Ontario Premier Doug Ford said Monday that he supports compulsory COVID-19 testing for health-care workers who refuse to get vaccinated, though he stopped short of saying the province would implement such a measure.

“I do,” Ford said when asked by reporters if he supports the move. “And I have a great deal of respect for Kevin Smith – he’s the CEO of UHN (University Health Network)… he's doing the right thing.”

Toronto’s University Health Network confirmed last week that it will soon require staff who have not been vaccinated to present a negative COVID-19 test from within 48 hours before reporting for work.

While Ford said Monday that he supports hospitals requiring negative COVID-19 tests for unvaccinated workers, he said the province will not dictate to hospitals whether they should implement the policy.

Ford also reiterated Monday that he will not force health-care workers to get vaccinated, despite calls from some medical experts to do so.

“I just don't believe in forcing anyone to get a vaccination that doesn't want it,” Ford said following a funding announcement outside The Ottawa Hospital. “I'm up here, literally preaching begging, pleading, every single day since the beginning of this pandemic, especially since we we've had these vaccinations. So folks, if you're in the health-care industry, please just go and get a vaccination.”

Registered Nurses Association of Ontario President Doris Grinspun told CP24 Monday night that vaccines should “absolutely” be mandatory for health-care workers, as well as teachers, and workers in other industries, barring special medical circumstances.

“I want to everybody to think about the patients, the people in those ICU beds,” Grinspun said. “If you or I was one of them, we would want to know if the person that is coming in contact with us is fully vaccinated or not.”

She said health care workers are not required to tell patients whether or not they are vaccinated and said there have been instances where workers have in fact been barred from telling patients that they are vaccinated.

“So the question to the premier is; who is he protecting,” Grinspun said. “The few that are not taking the vaccine? Well we are protecting patients. That's the majority of the people, why we came to the profession in the first place.”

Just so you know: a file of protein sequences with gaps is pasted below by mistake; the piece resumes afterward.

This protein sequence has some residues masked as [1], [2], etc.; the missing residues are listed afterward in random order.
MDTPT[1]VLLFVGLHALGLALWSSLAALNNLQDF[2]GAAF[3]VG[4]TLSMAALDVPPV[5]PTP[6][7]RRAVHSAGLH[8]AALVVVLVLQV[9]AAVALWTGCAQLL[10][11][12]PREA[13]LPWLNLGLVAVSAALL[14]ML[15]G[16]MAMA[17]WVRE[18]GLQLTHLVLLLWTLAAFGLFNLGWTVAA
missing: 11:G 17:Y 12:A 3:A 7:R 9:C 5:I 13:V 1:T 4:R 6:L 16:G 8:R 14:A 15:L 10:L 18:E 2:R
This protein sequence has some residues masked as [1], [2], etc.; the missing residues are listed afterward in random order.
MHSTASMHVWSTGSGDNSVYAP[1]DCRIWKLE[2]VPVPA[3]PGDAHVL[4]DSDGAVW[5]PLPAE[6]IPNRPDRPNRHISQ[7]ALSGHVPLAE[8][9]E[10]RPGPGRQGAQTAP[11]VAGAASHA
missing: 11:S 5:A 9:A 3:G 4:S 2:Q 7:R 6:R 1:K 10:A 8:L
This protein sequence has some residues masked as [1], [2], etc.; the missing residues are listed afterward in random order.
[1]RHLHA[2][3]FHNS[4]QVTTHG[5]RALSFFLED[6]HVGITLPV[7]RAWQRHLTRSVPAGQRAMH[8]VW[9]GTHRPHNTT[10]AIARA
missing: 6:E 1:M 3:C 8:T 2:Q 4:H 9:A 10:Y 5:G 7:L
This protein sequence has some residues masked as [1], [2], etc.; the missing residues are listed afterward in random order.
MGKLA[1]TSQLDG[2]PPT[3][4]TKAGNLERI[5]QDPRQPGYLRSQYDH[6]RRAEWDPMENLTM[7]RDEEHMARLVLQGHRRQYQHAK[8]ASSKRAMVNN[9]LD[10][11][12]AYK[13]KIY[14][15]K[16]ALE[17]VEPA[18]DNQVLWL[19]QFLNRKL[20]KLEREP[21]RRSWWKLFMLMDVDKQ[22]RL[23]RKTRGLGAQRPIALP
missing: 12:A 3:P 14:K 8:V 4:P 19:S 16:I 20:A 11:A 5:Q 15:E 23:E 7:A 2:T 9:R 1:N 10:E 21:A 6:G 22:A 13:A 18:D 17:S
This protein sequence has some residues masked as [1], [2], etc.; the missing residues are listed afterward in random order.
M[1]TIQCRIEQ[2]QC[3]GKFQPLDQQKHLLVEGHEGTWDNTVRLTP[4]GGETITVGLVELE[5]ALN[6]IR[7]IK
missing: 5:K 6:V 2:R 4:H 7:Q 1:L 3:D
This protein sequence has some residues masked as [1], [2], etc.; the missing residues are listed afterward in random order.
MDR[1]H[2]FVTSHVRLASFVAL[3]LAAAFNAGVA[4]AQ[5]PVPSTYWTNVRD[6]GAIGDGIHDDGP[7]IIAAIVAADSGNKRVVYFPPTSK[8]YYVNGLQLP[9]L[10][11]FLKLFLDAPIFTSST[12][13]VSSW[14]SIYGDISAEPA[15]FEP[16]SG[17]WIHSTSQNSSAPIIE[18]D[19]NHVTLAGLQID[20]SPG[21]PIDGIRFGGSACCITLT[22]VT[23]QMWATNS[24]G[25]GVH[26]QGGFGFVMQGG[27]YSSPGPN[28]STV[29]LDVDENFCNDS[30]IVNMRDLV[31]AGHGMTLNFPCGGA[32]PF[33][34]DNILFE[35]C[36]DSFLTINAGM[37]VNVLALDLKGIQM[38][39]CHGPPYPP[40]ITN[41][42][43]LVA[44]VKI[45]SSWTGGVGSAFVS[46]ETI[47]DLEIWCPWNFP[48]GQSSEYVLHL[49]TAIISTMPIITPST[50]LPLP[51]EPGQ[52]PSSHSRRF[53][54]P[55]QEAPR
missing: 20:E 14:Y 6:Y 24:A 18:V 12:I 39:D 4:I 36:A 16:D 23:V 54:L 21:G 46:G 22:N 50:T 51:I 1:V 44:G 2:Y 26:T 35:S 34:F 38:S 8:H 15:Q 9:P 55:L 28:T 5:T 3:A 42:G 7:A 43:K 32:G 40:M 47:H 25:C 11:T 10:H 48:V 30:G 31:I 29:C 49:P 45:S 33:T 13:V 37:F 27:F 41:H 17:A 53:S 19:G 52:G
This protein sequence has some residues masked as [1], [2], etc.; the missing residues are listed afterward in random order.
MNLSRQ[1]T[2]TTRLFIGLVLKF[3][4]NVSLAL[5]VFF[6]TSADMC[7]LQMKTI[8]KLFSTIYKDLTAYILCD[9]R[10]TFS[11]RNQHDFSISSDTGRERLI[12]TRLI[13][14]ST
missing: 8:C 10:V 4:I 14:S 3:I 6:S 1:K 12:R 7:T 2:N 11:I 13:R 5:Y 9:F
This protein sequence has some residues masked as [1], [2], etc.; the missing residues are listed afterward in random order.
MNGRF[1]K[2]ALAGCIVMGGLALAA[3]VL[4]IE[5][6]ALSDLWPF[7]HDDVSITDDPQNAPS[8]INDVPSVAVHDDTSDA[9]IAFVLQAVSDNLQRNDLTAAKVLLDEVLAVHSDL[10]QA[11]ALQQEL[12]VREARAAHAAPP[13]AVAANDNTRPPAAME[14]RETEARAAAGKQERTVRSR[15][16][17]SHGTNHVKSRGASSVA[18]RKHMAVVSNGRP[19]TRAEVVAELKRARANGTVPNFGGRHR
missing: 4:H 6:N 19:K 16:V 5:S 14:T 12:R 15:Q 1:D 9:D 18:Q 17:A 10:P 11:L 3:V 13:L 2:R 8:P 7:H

The premier pointed out that around 90 per cent of health care workers have been vaccinated and said he is “excited” that Ontario is close to crossing the threshold of 80 per cent of the population having received a first dose.

However Grinspun disputed the 90 per cent figure for health-care worker vaccination.

“The information is not publicly available, and that is shameful,” she said. “It should be publicly available. Everybody's guessing what it is but it's not available so it begs the question, how well is it being collected.”

In a statement released Monday, Ontario Liberal Leader Steven Del Duca called for vaccination to be mandatory for any frontline worker in health care or education.

“I think we have to use every single tool available to us, including making vaccinations mandatory,” he told CP24.

As of Monday, 79.7 per cent of those 12 and over in Ontario have had at least one vaccine shot, while 66.15 per cent are fully vaccinated.

Ontario’s Chief Medical Officer Dr. Kieran Moore has said the province should aim for around 90 per cent of the population to be fully vaccinated in order to get community-level protection against the more infectious Delta variant, first detected in India.

The pace of vaccinations has slowed, however, as a greater share of the population have received their shots.

Yesterday Ontario gave out 65,920 COVID-19 vaccine doses, the lowest number of shots given in a day since May 3, when the province gave out 53,880 jabs.

While Ford has said he won’t madate vaccinations for anyone, he did say that vaccination is the tool allowing the province to reopen safely and urged anyone who has hesitations about getting a COVID-19 shot to speak with a doctor or pharmacist.

“You might be hesitant. Think of your loved ones. Think of your children, think of your parents, think of your friends, your co workers. It's absolutely critical,” Ford said.



Meanwhile officials in Toronto said Monday that close to 70 per cent of residents are now fully vaccinated against the virus, while more than 80 per cent of city residents have had at least one dose of a vaccine.

The city’s Medical Officer of Health Dr. Eileen de Villa hailed the milestone in a tweet.

“I couldn't be prouder of today's milestone & our rapid #vaccination progress, thanks to everyone who continues to step up & roll up their sleeve to protect themselves, those they love, & our city. Thank you for taking care of each other,” de Villa said.

Toronto public health has launched a push to try and reach even more people through call centres and social media campaigns, targeting areas with low vaccine uptake.

The city has also opened all nine of its mass vaccination clinics to walk-in appointments from noon to 7 p.m. each day.

A vaccination popup clinic at Mel Lastman Square over the weekend managed to give out 3,106 vaccine doses, including 674 first doses.